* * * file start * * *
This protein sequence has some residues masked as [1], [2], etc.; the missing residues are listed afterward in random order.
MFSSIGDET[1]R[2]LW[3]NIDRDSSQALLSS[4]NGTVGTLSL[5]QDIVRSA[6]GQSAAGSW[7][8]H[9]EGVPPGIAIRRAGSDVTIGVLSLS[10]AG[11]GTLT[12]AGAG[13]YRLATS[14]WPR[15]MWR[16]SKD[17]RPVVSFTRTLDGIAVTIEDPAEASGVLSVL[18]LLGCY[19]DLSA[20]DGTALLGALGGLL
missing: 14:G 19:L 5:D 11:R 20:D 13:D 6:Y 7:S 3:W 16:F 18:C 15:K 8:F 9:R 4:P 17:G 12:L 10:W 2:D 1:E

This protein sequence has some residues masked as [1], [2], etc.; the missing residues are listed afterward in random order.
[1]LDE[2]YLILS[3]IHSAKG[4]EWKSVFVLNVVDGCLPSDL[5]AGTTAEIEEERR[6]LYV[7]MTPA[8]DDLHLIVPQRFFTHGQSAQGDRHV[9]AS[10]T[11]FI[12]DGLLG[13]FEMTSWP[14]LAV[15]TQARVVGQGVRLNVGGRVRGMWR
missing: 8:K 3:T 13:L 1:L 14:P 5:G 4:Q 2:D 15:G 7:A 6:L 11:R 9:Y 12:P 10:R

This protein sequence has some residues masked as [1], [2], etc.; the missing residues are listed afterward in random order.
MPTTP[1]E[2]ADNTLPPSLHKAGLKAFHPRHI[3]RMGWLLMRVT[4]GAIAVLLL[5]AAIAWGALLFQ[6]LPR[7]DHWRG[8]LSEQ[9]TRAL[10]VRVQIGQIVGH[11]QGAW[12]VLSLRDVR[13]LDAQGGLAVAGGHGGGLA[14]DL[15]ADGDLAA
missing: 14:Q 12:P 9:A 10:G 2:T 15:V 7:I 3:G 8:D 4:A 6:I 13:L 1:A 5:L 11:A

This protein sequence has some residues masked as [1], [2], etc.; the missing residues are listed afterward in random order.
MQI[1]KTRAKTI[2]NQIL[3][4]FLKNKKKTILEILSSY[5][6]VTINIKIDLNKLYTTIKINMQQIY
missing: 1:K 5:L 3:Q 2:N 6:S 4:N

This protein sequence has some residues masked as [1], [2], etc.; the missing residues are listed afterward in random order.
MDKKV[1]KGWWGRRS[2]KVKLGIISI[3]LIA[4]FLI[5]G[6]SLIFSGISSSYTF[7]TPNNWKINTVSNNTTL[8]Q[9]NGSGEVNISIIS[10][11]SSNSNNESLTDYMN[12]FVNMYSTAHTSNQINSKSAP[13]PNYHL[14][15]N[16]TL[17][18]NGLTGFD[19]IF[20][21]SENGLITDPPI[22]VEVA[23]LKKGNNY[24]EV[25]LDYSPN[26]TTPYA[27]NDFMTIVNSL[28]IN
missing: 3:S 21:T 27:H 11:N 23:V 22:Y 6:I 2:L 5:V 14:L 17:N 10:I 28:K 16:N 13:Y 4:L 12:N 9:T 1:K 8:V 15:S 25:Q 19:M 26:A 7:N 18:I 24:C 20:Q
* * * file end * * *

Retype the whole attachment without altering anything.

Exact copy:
This protein sequence has some residues masked as [1], [2], etc.; the missing residues are listed afterward in random order.
MFSSIGDET[1]R[2]LW[3]NIDRDSSQALLSS[4]NGTVGTLSL[5]QDIVRSA[6]GQSAAGSW[7][8]H[9]EGVPPGIAIRRAGSDVTIGVLSLS[10]AG[11]GTLT[12]AGAG[13]YRLATS[14]WPR[15]MWR[16]SKD[17]RPVVSFTRTLDGIAVTIEDPAEASGVLSVL[18]LLGCY[19]DLSA[20]DGTALLGALGGLL
missing: 14:G 19:L 5:D 11:R 20:D 13:D 6:Y 7:S 3:W 16:F 18:C 15:K 8:F 9:R 4:P 17:G 12:L 10:W 2:D 1:E

This protein sequence has some residues masked as [1], [2], etc.; the missing residues are listed afterward in random order.
[1]LDE[2]YLILS[3]IHSAKG[4]EWKSVFVLNVVDGCLPSDL[5]AGTTAEIEEERR[6]LYV[7]MTPA[8]DDLHLIVPQRFFTHGQSAQGDRHV[9]AS[10]T[11]FI[12]DGLLG[13]FEMTSWP[14]LAV[15]TQARVVGQGVRLNVGGRVRGMWR
missing: 8:K 3:T 13:L 1:L 14:P 5:G 4:Q 2:D 15:G 7:A 6:L 11:R 9:Y 12:P 10:R

This protein sequence has some residues masked as [1], [2], etc.; the missing residues are listed afterward in random order.
MPTTP[1]E[2]ADNTLPPSLHKAGLKAFHPRHI[3]RMGWLLMRVT[4]GAIAVLLL[5]AAIAWGALLFQ[6]LPR[7]DHWRG[8]LSEQ[9]TRAL[10]VRVQIGQIVGH[11]QGAW[12]VLSLRDVR[13]LDAQGGLAVAGGHGGGLA[14]DL[15]ADGDLAA
missing: 14:Q 12:P 9:A 10:G 2:T 15:V 7:I 3:G 8:D 4:A 6:I 13:L 1:A 5:L 11:A

This protein sequence has some residues masked as [1], [2], etc.; the missing residues are listed afterward in random order.
MQI[1]KTRAKTI[2]NQIL[3][4]FLKNKKKTILEILSSY[5][6]VTINIKIDLNKLYTTIKINMQQIY
missing: 1:K 5:L 3:Q 2:N 6:S 4:N

This protein sequence has some residues masked as [1], [2], etc.; the missing residues are listed afterward in random order.
MDKKV[1]KGWWGRRS[2]KVKLGIISI[3]LIA[4]FLI[5]G[6]SLIFSGISSSYTF[7]TPNNWKINTVSNNTTL[8]Q[9]NGSGEVNISIIS[10][11]SSNSNNESLTDYMN[12]FVNMYSTAHTSNQINSKSAP[13]PNYHL[14][15]N[16]TL[17][18]NGLTGFD[19]IF[20][21]SENGLITDPPI[22]VEVA[23]LKKGNNY[24]EV[25]LDYSPN[26]TTPYA[27]NDFMTIVNSL[28]IN
missing: 3:S 21:T 27:H 11:N 23:V 22:Y 6:I 2:L 5:V 14:L 17:N 10:I 28:K 16:N 13:Y 4:L 12:N 9:T 1:K 8:V 15:S 25:Q 19:M 26:A 7:N 18:I 24:C 20:Q